Tribal Tourism Series:
Indigenous communities of Japan – The Ainu
By Nicoleta Baeva
The Ainu are an East Asian ethnic group indigenous to the Northern region of Japan, particularly the island of Hokkaido. It is estimated that more than 24,000 Ainu people nowadays live in Japan. They have long lived close to nature, relying their livelihood on fishing, hunting and gathering. Seasonal plants, game such as deer and seal, and seafood such as salmon, mainly appear in their traditional cuisine. They have also developed a distinctive culture utilizing natural resources, such as wood carving and embroidery with unique patterns. The Ainu people believe that a spirit, kamuy, is everywhere in the natural world including flora, fauna, fire, water, wind, mountains, and rivers, and brings various gifts to humans. The ceremonies to pray to Kamuy are therefore important in the Ainu culture, which are often celebrated with traditional dances and special dishes. The Ainu people have their own language, originally a purely verbal language that doesn’t have letters.
Due to the modernization of Japan since the 19th century and the assimilation policies toward Ainu people, their access to natural resources and freedom to maintain their own language and traditional customs became largely restricted. The number of Ainu speakers declined rapidly, and the Ainu language is now recognized by UNESCO as ‘critically endangered’.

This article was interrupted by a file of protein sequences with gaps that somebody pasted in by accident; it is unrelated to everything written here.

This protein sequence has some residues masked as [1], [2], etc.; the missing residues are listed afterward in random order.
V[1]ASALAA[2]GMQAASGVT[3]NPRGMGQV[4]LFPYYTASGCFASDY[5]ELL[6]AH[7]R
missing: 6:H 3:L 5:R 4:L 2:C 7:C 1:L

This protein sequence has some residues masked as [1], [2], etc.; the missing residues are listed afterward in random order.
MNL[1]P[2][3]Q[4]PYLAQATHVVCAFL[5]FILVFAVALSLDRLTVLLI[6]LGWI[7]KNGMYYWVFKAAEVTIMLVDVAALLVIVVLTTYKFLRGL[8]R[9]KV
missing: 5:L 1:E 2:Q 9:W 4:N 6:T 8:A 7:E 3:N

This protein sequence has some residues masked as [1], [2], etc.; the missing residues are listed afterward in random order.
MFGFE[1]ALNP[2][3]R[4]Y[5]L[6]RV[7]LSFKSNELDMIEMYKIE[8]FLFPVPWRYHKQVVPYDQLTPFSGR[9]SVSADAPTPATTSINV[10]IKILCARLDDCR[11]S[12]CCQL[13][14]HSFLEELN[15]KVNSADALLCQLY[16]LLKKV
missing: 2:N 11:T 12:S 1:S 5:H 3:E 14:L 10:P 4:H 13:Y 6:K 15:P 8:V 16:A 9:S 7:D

In recent years, the government has attempted to conserve and promote the cultural heritage of the Ainu people based on the revised policy. However, the challenges of Ainu people still remain in the present society. For example, their freedom to fish salmon, which is traditionally an important food, is largely limited due to various authorization requirements. As such marginalization of Ainu people is not yet sufficiently tackled, the construction of a new Ainu National Museum called Upopoy, that was opened in 2020, provoked various opinions about showcasing the indigenous culture and emphasizing ‘ethnic harmony’ with mainstream society.
Despite the challenges Ainu people face, there are also positive endeavours of local people and artists to revive Ainu languages and the traditional handicrafts. The value of Ainu culture is nowadays also rediscovered by the non-Ainu artists from different regions, and they create various works inspired by Ainu traditions. Such movements are contributing to the new development of Ainu culture in the contemporary world, while preserving the traditional spirits of Ainu people.
- Cobb, Ellie. “Japan’s unknown indigenous cuisine”. www.bbc.com. Retrieved August 16, 2020.
- Ainu. (2018). Retrieved from https://minorityrights.org/minorities/ainu/
- Muaddi, Q., Grau, C., Fajardo, J., Ismetova, D., Pisker, L., & Moreno, C. (2020, December 10). Japan’s Indigenous Ainu community don’t want a theme park – they want their rights. Retrieved from https://www.equaltimes.org/japan-s-indigenous-ainu-community?fbclid=IwAR0pmPCL7fCxceABX_4McqcWgV5uVqPhuCixZFCslZ-PWAiJIutjR8aUGKw&lang=en#.X9zmfelKjwe
- Upopoy National Ainu Museum and Park: https://ainu-upopoy.jp/en/ainu-culture/
- The Foundation for Ainu Culture: https://www.ff-ainu.or.jp/web/english/together.html
- Odawara, N. (2020). https://bijutsutecho.com/magazine/insight/22558